At a retail point EPS boards can be around $100 + more than your standard PU/PE. The cost can be well worth it though.
When looking at your standard shortboards, Epoxy resin (used on all EPS foam boards) is stronger in the sense that it flexes better than Polyester resin.
What this means is that it is less brittle and not as prone to cracking as Polyester.
Sometimes, if surfed too soon after it has been made, you might get some pressure dents.
The resin needs more time to fully cure, but if you are eager you can use this as an advantage on your shorties to know where that sweet spot is for you.
The aftermath of some Eye Symmetry resin tint laminations in California.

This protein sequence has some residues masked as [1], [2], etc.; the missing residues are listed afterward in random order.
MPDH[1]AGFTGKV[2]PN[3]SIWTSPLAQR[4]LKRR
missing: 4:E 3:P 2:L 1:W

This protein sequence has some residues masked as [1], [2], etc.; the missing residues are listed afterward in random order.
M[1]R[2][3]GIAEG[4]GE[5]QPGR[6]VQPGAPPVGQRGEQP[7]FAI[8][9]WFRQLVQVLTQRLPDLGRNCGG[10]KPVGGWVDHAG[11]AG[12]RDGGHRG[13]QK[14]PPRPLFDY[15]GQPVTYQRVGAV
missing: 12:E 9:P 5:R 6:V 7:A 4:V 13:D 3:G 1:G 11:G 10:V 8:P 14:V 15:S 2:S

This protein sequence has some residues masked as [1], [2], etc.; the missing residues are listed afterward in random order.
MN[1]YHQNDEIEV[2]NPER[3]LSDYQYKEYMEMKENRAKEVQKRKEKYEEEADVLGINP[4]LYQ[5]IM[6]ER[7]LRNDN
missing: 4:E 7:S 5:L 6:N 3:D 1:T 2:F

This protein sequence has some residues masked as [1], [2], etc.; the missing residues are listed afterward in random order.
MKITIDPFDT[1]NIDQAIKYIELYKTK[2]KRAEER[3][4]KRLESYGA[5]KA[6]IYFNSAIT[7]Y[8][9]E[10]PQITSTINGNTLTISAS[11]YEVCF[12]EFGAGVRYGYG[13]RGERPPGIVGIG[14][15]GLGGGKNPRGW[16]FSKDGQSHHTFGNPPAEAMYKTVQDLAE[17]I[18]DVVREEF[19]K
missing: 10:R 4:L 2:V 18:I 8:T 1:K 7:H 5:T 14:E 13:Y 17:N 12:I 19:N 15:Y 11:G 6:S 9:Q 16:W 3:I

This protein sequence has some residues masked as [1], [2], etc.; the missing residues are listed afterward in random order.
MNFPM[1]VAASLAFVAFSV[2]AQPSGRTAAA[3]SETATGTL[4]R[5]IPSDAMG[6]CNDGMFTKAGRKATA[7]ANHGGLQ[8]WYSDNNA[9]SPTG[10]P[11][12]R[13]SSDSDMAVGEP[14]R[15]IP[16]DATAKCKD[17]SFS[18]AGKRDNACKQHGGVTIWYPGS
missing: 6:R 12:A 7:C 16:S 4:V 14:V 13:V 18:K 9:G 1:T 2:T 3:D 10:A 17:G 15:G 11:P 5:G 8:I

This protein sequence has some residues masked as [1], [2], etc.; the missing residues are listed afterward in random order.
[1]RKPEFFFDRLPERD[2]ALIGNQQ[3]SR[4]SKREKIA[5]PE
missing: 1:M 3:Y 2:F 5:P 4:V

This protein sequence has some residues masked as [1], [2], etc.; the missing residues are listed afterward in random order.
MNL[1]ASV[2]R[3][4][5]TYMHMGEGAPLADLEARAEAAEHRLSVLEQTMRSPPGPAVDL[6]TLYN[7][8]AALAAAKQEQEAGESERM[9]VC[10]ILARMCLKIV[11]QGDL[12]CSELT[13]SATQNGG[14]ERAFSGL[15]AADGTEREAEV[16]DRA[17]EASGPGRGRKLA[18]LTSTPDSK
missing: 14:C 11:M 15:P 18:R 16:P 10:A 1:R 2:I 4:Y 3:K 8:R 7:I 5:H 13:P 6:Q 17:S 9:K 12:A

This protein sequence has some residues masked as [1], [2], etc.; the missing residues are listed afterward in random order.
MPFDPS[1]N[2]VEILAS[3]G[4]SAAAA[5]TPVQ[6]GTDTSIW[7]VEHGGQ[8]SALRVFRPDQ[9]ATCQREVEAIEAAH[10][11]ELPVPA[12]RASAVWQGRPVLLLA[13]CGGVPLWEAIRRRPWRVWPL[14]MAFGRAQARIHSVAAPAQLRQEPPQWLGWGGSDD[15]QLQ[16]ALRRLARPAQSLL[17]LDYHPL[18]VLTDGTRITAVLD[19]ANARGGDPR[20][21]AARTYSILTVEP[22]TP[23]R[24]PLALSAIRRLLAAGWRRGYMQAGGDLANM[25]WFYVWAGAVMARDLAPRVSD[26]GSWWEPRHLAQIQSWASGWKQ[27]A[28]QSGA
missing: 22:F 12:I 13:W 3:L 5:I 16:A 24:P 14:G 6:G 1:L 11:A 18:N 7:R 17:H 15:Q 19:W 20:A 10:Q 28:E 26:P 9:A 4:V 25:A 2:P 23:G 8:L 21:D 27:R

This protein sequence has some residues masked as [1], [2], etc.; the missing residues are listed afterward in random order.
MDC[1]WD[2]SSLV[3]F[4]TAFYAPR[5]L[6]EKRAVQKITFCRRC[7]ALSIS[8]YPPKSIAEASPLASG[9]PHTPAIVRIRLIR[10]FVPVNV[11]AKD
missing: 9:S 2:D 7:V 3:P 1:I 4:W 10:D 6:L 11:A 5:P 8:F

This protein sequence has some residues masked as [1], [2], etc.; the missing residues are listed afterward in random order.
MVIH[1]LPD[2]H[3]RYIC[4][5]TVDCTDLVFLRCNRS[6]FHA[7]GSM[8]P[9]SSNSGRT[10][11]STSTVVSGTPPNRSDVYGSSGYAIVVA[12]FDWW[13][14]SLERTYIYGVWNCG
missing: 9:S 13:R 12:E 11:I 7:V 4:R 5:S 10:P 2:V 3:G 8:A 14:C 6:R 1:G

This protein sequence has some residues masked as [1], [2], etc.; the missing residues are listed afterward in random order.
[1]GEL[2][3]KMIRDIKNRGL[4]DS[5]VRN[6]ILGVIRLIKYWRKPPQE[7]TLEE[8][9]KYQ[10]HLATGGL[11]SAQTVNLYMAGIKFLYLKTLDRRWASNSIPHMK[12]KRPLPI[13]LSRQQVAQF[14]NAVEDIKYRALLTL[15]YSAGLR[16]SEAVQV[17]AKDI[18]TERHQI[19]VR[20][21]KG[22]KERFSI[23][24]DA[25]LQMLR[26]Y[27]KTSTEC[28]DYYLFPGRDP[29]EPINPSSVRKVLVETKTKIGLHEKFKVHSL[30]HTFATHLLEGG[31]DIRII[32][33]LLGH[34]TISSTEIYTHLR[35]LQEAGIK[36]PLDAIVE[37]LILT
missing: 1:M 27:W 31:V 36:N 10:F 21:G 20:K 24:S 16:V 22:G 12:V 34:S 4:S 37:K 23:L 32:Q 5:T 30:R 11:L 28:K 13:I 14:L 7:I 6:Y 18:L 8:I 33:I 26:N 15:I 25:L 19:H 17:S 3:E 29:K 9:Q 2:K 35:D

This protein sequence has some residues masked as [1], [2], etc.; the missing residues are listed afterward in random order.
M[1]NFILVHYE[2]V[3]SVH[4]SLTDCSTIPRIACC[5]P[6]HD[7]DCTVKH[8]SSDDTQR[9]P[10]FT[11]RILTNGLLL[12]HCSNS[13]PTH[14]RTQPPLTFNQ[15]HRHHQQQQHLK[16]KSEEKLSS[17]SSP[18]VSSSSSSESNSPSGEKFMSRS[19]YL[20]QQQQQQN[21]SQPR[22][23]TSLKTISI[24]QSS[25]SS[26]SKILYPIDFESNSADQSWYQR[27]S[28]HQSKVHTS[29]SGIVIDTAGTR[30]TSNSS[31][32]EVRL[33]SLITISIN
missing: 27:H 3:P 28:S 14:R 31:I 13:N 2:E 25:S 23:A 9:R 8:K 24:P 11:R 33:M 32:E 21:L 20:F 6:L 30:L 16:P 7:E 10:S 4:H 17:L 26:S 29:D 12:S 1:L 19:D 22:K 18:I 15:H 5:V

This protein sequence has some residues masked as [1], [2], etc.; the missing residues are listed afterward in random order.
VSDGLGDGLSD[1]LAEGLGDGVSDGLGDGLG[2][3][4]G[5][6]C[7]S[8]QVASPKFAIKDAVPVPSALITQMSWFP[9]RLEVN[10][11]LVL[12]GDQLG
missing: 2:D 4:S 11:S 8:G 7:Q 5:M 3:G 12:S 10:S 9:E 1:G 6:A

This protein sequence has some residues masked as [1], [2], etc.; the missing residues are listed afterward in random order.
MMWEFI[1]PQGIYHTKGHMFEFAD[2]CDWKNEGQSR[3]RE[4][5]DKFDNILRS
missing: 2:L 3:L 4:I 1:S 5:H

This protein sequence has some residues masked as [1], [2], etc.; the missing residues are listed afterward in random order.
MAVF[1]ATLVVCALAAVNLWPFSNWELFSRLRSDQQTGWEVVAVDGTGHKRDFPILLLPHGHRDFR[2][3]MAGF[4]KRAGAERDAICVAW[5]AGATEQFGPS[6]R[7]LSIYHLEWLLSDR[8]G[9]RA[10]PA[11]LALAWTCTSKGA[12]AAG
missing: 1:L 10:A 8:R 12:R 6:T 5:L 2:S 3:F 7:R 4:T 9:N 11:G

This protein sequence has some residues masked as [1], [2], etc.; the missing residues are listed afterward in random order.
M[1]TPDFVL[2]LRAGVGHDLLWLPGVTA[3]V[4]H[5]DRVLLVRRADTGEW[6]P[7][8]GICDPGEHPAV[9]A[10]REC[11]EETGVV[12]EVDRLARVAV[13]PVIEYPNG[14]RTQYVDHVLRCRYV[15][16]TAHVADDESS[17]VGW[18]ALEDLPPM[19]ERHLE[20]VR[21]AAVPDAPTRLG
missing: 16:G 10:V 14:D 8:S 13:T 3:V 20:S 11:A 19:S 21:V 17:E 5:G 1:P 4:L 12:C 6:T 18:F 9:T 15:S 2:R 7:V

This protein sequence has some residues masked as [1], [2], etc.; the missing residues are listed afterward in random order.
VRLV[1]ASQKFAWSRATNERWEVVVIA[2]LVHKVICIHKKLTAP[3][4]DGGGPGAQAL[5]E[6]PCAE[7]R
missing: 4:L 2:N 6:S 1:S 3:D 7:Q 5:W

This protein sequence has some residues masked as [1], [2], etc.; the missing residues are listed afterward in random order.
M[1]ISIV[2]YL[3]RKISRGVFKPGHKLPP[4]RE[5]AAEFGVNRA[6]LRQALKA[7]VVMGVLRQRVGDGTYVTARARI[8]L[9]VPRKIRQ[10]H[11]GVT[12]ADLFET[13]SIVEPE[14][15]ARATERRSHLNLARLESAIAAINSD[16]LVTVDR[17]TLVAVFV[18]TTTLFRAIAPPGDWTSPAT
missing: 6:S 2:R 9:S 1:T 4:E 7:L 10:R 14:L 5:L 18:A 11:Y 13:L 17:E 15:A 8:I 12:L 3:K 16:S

EPS for the Environmentally friendly
They are also much more environmentally friendly than standard PU/PE boards.
Some more than others, but for the most part, EPS foam can be recycled. The packaging from the last flat screen t.v. you bought can be brought to many collection sites, broken down and recycled into massive EPS foam blocks which then get cut or molded into your next blank.
The standard Epoxy resin takes less energy and resources to produce, and there are even brands out there using other bases as the resin source like pine tree sap instead of petrochemicals.
The combination of the two gives your board a much smaller carbon footprint than your standard PU/PE board.
Even in the surfboard manufacturing aspect, you don’t need chemicals like acetone, etc and they more or less emit 0 VOC’s (volatile organic compounds) that you can breathe in.